Monday’s negative price environment, with that understanding, was the result of an unprecedented environment where demand was extremely low, supply was very high and optimism the market would correct itself by the end of May was minimal.
Ultimately, this meant that contract prices on Monday — the last day speculators could trade May delivery crude — were priced at a level where it would be less expensive for producers to pay someone to take the oil off their hands than it would be to build more storage or shut down their wells, which could potentially spoil their chances to make future profits.
“There’s so much going on down that borehole that you have to have a real careful understanding of what’s going to happen if you change anything down there,” said Pete Obermueller, the executive director of the Petroleum Association of Wyoming. “You could ruin a reservoir if you don’t know what you’re doing. It takes some time to do that.”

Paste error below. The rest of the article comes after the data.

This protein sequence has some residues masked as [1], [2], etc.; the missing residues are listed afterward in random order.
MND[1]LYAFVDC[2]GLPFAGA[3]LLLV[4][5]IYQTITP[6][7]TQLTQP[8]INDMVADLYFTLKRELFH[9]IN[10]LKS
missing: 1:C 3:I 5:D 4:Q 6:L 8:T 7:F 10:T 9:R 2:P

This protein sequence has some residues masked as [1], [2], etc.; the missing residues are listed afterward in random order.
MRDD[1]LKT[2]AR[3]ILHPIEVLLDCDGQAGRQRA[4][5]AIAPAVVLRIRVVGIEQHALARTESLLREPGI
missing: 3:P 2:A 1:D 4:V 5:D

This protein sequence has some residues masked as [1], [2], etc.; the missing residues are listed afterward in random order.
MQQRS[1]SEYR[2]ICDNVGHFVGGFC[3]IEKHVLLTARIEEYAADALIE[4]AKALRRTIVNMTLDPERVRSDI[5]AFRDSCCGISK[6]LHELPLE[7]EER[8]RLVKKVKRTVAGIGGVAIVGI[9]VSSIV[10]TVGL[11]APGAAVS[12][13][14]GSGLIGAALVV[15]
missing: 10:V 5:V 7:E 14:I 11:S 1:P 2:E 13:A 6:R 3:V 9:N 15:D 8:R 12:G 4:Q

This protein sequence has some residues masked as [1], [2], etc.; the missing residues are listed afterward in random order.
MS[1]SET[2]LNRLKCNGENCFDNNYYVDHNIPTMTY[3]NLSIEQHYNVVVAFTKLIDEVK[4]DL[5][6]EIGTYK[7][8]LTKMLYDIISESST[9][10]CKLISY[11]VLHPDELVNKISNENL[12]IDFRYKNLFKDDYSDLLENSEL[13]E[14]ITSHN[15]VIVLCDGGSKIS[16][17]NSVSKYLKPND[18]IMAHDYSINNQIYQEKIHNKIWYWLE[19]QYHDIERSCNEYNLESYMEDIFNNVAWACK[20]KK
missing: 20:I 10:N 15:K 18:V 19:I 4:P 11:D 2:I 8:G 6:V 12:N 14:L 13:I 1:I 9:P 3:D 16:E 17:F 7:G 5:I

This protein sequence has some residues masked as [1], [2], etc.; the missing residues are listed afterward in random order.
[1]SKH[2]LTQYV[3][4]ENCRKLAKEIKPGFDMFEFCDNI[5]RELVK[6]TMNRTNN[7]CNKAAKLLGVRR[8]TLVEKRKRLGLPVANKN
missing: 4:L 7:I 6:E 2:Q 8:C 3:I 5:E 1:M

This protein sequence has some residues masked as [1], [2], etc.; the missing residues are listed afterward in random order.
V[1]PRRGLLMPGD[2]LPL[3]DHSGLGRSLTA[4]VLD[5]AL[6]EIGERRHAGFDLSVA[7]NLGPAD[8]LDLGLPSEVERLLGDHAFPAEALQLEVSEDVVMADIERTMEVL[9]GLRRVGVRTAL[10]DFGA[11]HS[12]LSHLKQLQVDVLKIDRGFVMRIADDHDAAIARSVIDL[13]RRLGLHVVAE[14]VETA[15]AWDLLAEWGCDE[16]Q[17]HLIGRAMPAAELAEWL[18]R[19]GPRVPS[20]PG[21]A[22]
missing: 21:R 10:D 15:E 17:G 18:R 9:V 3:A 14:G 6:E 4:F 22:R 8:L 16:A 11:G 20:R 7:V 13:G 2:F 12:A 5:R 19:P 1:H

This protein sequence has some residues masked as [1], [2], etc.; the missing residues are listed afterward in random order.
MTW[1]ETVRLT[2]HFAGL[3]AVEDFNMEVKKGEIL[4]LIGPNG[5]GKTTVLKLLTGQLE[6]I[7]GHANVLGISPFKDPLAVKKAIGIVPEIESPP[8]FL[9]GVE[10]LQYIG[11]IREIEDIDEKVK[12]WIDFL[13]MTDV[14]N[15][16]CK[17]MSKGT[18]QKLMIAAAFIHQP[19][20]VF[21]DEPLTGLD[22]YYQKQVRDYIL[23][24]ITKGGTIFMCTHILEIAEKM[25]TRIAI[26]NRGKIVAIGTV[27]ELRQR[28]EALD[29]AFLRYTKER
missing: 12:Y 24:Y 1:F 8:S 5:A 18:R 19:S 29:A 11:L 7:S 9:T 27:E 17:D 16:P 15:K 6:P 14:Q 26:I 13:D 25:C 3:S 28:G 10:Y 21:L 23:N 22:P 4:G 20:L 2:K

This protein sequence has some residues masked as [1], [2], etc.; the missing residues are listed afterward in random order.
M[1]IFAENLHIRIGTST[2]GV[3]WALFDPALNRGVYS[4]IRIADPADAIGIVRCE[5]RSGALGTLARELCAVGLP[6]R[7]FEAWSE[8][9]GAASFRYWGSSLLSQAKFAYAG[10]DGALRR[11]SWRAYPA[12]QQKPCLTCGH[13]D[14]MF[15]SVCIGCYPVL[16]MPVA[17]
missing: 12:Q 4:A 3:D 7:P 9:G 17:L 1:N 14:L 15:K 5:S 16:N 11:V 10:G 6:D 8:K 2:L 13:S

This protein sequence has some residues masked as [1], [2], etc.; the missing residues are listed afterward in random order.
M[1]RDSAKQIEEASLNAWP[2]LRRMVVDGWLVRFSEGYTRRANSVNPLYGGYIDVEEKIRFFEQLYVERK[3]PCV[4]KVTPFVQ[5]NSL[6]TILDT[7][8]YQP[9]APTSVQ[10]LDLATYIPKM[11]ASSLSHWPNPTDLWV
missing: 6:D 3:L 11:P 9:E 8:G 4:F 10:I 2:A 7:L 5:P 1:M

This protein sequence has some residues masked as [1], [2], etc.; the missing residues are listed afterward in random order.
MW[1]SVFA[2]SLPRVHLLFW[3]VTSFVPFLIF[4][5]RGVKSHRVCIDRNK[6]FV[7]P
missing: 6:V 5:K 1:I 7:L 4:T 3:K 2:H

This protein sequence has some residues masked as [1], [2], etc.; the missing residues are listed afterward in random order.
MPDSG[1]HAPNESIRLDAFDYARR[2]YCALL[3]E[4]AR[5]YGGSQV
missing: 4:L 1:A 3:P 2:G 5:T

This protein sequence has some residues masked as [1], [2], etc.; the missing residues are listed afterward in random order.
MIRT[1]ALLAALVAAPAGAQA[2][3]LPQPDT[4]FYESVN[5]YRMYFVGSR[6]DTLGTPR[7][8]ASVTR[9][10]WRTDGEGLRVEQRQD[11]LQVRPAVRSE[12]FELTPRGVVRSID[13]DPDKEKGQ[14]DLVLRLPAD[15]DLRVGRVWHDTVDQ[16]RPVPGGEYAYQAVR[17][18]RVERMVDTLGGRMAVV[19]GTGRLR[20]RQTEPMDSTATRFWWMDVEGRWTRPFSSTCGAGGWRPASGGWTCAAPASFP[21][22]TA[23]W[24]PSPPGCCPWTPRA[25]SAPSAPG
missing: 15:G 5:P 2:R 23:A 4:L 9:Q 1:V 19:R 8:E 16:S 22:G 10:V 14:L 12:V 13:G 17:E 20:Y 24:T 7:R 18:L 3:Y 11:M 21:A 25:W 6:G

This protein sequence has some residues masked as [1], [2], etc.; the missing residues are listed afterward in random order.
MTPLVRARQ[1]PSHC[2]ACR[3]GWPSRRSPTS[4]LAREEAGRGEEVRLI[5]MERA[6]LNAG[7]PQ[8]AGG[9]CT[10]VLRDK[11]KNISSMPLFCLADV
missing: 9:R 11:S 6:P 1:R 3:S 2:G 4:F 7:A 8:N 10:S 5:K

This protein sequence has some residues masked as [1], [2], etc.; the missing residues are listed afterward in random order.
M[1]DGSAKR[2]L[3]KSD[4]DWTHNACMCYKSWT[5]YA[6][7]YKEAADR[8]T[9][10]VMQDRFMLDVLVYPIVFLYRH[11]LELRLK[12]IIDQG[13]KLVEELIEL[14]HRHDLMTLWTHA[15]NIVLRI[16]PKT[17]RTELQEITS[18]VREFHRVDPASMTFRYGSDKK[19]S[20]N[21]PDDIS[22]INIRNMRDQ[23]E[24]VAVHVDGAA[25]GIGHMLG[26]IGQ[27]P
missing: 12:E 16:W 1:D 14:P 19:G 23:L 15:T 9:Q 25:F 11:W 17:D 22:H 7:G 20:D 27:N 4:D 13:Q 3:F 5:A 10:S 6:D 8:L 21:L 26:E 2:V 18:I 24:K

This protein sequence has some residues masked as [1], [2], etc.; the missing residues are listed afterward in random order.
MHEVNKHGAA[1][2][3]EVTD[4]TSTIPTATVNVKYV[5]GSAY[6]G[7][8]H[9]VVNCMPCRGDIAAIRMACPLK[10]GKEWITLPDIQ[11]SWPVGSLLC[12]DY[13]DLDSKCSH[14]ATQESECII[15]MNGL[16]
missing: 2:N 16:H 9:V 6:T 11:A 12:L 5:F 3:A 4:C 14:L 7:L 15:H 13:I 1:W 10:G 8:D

“You can’t just say ‘Oh, prices are bad, let’s flip a switch,’” he added.
While producers across Wyoming have cut production, with the number of drilling rigs across the state down from 35 in September to just six today, production cannot simply cease overnight, meaning the only option left for U.S. producers is increasing storage capacity — something President Donald Trump announced Tuesday could be happening in the coming weeks. However, sustained conditions like these, as well as the uncertainty around when economies around the world will begin to recover from the COVID-19 pandemic, will likely lead to continued underperformance for the state’s producers.